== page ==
Jeramey Jannene
City Hall

Council Wants New Harassment Policy

In wake of report chastising city attorney, council unanimously votes to create policy for elected officials.

By - May 4th, 2021 02:16 pm
City Attorney Tearman Spencer speaks at a June 5th, 2020 racial equity march at Sherman Park. Photo by Jeramey Jannene.

City Attorney Tearman Spencer speaks at a June 5th, 2020 racial equity march at Sherman Park. Photo by Jeramey Jannene.

The revelation that the city’s anti-harassment policy doesn’t apply to elected officials continues to reverberate through City Hall.

“I like so many other Milwaukeeans, was appalled to hear this,” said Alderwoman JoCasta Zamarripa on Tuesday.

The Common Council unanimously passed a request that the Department of Employee Relations prepare recommendations on a new policy that would cover elected officials.

“I am curious what would drive this kind of legislation?” asked Alderwoman Nikiya Dodd.

“This came to fruition, as you know, after an investigation was done into City Attorney Tearman Spencer,” said Zamarripa.

“It’s just curious to me that this would happen after an African American was elected to a prominent position,” said Dodd. The alderwoman, like six of her 14 colleagues, is Black. “It’s sad that it had to take a Black man being elected.”

It’s a position the City Attorney has taken while defending his actions.

Spencer was the subject of a harassment investigation triggered by complaints from six female staffers in late 2020, and only cleared of any discipline when the Department of Employee Relations found the anti-harassment policy doesn’t apply to elected officials. Specner defeated 36-year-incumbent Grant Langley last April.

Appearing before the Finance & Personnel Committee last Wednesday, Spencer said the allegations were “unfounded” and “false.” He said they were the result of a Black person taking a position of power and wanting change. “The playbook has been written and played over and over many, many times,” said Spencer.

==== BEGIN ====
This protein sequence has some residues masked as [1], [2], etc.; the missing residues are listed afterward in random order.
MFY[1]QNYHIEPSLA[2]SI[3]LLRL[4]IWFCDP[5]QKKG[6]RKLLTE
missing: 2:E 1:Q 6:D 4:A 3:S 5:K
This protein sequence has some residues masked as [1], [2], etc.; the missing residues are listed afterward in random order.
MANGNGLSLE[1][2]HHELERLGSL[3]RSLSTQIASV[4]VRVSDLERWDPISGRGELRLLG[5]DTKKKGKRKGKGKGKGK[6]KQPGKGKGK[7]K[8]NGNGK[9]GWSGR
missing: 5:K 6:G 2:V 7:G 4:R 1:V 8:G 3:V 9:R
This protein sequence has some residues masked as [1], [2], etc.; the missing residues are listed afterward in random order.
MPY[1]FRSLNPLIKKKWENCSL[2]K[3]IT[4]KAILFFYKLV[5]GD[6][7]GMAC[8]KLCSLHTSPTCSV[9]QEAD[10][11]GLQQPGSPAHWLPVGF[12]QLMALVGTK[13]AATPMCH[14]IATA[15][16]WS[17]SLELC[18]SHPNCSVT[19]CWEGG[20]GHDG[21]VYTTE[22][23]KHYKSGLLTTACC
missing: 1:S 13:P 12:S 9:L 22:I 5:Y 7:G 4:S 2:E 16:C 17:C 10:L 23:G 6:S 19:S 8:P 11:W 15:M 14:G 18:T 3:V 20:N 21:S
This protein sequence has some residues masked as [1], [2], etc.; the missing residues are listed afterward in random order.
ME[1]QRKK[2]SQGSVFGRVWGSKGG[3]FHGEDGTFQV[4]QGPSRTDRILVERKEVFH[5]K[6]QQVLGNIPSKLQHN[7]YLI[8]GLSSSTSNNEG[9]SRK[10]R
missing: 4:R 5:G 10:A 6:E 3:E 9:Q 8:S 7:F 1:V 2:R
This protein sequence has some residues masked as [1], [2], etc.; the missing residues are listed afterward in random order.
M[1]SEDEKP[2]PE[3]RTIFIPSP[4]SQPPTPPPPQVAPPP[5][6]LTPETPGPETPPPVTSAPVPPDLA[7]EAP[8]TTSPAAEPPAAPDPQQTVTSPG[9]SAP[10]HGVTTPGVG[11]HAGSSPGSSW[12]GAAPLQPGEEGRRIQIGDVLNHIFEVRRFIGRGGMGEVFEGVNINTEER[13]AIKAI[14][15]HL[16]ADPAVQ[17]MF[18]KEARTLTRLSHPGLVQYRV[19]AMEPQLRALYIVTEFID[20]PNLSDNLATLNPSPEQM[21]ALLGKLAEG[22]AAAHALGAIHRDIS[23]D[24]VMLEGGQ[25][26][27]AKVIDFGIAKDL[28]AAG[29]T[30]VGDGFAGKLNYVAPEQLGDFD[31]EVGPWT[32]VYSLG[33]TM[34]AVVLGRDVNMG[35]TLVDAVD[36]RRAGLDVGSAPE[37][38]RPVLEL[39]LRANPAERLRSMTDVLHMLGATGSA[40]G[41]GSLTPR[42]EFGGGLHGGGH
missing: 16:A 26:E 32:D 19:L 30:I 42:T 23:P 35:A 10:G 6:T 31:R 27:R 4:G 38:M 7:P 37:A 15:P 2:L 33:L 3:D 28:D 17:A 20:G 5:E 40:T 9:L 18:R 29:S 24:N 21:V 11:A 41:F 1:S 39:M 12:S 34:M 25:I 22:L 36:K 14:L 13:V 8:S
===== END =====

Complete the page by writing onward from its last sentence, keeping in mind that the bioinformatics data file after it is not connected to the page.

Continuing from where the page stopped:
But Department of Employee Relations director Makda Fessahaye, an African American, said the allegations weren’t unfounded.

“The investigation found that we could not hold him accountable for the anti-harassment policy and that there was nothing illegal that we found,” she explained. “We did, however, find that his actions were inappropriate and unbecoming of his position as the City Attorney.”

“So I want to make sure that is clear because he continues to say that they are unfounded,” she said. “There were multiple witnesses to the actions that were mentioned in the investigation.”

Spencer said allegations that he touched a female employee’s knee or commented on an employee’s nice calves were “flat out lies.” But he admitted he told an employee he could tell she was a runner based on her legs. He also admitted calling another employee “sweetie.”

“I will be the first to admit that those statements are inappropriate, but does it rise to the level of sexual harassment?” he asked.

Fessahaye explicitly passed on responding.

The Association of Municipal Attorneys of Milwaukee hired law firm Hawks Quindel to represent its interests related to “ongoing concerns about the work environment in the City Attorney’s office.” A letter to the city says attorneys should be free from retaliation for participation in an investigation.

Despite Dodd’s criticism of the timing of the policy change, she joined Zamarripa and the rest of her colleagues in unanimously sponsoring the policy request.

“I do want to be clear that I agree that no one should be exempt,” she said.

Alderman Ashanti Hamilton, on the council since 2004, said he’s seen plenty of poor behavior from city officials in his time at City Hall. “I’ve seen behavior from the elected creep into this category more than any other [group],” he said. “I do think it’s important to send a message.”

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Categories: City Hall, Politics

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